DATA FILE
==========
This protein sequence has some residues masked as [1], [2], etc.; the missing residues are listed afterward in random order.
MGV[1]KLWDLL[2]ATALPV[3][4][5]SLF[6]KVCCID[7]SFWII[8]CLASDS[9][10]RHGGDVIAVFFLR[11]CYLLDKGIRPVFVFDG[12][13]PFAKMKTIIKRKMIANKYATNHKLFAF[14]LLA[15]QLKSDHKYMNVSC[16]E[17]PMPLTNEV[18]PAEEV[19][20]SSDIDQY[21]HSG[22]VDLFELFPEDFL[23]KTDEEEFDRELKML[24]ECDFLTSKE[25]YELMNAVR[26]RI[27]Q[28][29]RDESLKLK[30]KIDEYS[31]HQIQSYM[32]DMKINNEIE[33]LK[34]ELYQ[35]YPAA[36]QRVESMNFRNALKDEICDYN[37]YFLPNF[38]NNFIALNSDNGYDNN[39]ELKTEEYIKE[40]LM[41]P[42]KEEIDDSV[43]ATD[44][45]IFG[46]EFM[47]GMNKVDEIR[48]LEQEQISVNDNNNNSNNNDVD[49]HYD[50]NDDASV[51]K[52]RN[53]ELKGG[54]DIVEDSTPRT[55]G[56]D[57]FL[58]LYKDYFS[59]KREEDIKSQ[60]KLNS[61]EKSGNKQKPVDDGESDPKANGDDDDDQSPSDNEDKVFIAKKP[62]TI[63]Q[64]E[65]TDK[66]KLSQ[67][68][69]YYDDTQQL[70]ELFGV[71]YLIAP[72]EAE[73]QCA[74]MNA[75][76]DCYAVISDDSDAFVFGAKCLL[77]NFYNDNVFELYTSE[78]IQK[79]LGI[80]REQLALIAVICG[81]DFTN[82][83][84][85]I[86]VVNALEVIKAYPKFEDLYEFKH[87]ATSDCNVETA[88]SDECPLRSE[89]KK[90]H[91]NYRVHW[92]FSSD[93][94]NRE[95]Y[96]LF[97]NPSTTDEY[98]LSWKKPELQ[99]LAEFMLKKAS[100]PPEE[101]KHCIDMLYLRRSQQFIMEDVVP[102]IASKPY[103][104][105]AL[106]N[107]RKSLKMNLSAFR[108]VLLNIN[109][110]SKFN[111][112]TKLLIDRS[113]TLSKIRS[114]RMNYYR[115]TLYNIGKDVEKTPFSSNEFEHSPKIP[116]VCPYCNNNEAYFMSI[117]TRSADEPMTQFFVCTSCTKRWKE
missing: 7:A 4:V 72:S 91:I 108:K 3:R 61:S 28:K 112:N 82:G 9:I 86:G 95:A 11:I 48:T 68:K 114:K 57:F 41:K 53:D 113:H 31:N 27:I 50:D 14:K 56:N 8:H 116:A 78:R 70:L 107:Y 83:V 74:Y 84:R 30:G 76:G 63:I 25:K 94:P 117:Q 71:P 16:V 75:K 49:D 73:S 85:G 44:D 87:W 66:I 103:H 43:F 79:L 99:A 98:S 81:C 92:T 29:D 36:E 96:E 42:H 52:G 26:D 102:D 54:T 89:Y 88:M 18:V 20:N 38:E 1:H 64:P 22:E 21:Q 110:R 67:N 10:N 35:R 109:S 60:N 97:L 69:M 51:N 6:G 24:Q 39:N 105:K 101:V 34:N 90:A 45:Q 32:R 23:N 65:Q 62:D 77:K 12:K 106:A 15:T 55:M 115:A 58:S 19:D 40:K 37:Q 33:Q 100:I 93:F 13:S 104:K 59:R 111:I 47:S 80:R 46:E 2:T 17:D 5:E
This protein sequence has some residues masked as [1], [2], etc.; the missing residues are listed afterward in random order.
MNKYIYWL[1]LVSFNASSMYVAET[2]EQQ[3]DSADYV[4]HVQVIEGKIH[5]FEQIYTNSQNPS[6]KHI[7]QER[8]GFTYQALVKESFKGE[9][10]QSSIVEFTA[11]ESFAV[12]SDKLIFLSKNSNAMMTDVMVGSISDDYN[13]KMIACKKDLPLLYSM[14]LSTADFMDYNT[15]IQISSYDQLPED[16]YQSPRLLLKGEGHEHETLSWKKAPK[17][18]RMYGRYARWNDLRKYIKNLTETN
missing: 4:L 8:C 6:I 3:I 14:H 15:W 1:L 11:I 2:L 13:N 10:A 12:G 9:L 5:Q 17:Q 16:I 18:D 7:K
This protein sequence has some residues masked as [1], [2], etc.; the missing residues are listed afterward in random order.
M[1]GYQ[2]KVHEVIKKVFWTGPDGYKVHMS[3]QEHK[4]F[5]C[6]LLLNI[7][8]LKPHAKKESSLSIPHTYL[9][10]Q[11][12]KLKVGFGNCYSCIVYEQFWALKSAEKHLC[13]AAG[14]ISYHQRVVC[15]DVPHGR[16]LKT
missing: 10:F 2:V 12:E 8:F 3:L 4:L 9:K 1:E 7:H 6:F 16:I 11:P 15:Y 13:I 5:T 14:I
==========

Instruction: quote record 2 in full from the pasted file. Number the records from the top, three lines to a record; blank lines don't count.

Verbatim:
This protein sequence has some residues masked as [1], [2], etc.; the missing residues are listed afterward in random order.
MNKYIYWL[1]LVSFNASSMYVAET[2]EQQ[3]DSADYV[4]HVQVIEGKIH[5]FEQIYTNSQNPS[6]KHI[7]QER[8]GFTYQALVKESFKGE[9][10]QSSIVEFTA[11]ESFAV[12]SDKLIFLSKNSNAMMTDVMVGSISDDYN[13]KMIACKKDLPLLYSM[14]LSTADFMDYNT[15]IQISSYDQLPED[16]YQSPRLLLKGEGHEHETLSWKKAPK[17][18]RMYGRYARWNDLRKYIKNLTETN
missing: 4:L 8:C 6:I 3:I 14:H 15:W 1:L 11:I 2:L 13:N 10:A 12:G 9:L 5:Q 17:Q 16:I 18:D 7:K